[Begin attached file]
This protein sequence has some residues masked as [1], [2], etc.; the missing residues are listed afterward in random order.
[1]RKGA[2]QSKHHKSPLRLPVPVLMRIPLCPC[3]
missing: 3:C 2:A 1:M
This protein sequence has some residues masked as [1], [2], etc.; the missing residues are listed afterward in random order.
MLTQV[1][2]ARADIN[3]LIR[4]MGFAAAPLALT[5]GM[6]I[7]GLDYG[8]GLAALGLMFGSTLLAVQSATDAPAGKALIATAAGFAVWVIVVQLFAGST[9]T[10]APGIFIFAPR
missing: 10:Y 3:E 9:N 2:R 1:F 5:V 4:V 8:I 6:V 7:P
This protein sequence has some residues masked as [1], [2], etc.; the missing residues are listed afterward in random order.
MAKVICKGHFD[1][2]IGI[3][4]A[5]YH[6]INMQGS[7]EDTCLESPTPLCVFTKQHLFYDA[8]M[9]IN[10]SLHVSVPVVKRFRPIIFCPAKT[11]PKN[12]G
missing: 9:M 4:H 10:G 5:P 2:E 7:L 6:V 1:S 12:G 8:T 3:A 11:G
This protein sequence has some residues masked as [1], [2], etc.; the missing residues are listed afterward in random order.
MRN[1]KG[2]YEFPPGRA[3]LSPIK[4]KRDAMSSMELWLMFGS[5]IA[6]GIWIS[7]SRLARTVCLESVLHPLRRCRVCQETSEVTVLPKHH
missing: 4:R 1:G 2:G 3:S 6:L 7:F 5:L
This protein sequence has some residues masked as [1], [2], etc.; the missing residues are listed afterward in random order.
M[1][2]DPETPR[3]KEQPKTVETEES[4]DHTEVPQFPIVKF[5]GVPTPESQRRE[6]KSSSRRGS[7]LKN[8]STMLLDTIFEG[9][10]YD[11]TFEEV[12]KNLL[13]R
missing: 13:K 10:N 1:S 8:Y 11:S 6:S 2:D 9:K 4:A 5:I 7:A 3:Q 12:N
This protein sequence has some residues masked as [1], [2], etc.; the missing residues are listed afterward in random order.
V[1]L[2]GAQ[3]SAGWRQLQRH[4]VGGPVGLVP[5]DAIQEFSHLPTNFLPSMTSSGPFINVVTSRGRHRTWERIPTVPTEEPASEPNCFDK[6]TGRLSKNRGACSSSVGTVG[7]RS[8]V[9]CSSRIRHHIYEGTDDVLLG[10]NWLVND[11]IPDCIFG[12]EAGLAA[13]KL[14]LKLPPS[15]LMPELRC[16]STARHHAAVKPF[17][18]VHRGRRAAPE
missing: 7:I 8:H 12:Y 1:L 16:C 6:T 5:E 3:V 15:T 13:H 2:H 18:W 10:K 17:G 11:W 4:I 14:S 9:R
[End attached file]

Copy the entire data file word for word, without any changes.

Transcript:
This protein sequence has some residues masked as [1], [2], etc.; the missing residues are listed afterward in random order.
[1]RKGA[2]QSKHHKSPLRLPVPVLMRIPLCPC[3]
missing: 3:C 2:A 1:M
This protein sequence has some residues masked as [1], [2], etc.; the missing residues are listed afterward in random order.
MLTQV[1][2]ARADIN[3]LIR[4]MGFAAAPLALT[5]GM[6]I[7]GLDYG[8]GLAALGLMFGSTLLAVQSATDAPAGKALIATAAGFAVWVIVVQLFAGST[9]T[10]APGIFIFAPR
missing: 10:Y 3:E 9:N 2:R 1:F 5:V 4:V 8:I 6:V 7:P
This protein sequence has some residues masked as [1], [2], etc.; the missing residues are listed afterward in random order.
MAKVICKGHFD[1][2]IGI[3][4]A[5]YH[6]INMQGS[7]EDTCLESPTPLCVFTKQHLFYDA[8]M[9]IN[10]SLHVSVPVVKRFRPIIFCPAKT[11]PKN[12]G
missing: 9:M 4:H 10:G 5:P 2:E 7:L 6:V 1:S 12:G 8:T 3:A 11:G
This protein sequence has some residues masked as [1], [2], etc.; the missing residues are listed afterward in random order.
MRN[1]KG[2]YEFPPGRA[3]LSPIK[4]KRDAMSSMELWLMFGS[5]IA[6]GIWIS[7]SRLARTVCLESVLHPLRRCRVCQETSEVTVLPKHH
missing: 4:R 1:G 2:G 3:S 6:L 7:F 5:L
This protein sequence has some residues masked as [1], [2], etc.; the missing residues are listed afterward in random order.
M[1][2]DPETPR[3]KEQPKTVETEES[4]DHTEVPQFPIVKF[5]GVPTPESQRRE[6]KSSSRRGS[7]LKN[8]STMLLDTIFEG[9][10]YD[11]TFEEV[12]KNLL[13]R
missing: 13:K 10:N 1:S 8:Y 11:S 6:S 2:D 9:K 4:A 5:I 7:A 3:Q 12:N
This protein sequence has some residues masked as [1], [2], etc.; the missing residues are listed afterward in random order.
V[1]L[2]GAQ[3]SAGWRQLQRH[4]VGGPVGLVP[5]DAIQEFSHLPTNFLPSMTSSGPFINVVTSRGRHRTWERIPTVPTEEPASEPNCFDK[6]TGRLSKNRGACSSSVGTVG[7]RS[8]V[9]CSSRIRHHIYEGTDDVLLG[10]NWLVND[11]IPDCIFG[12]EAGLAA[13]KL[14]LKLPPS[15]LMPELRC[16]STARHHAAVKPF[17][18]VHRGRRAAPE
missing: 7:I 8:H 12:Y 1:L 16:C 6:T 5:E 3:V 15:T 13:H 2:H 18:W 10:K 17:G 11:W 4:I 14:S 9:R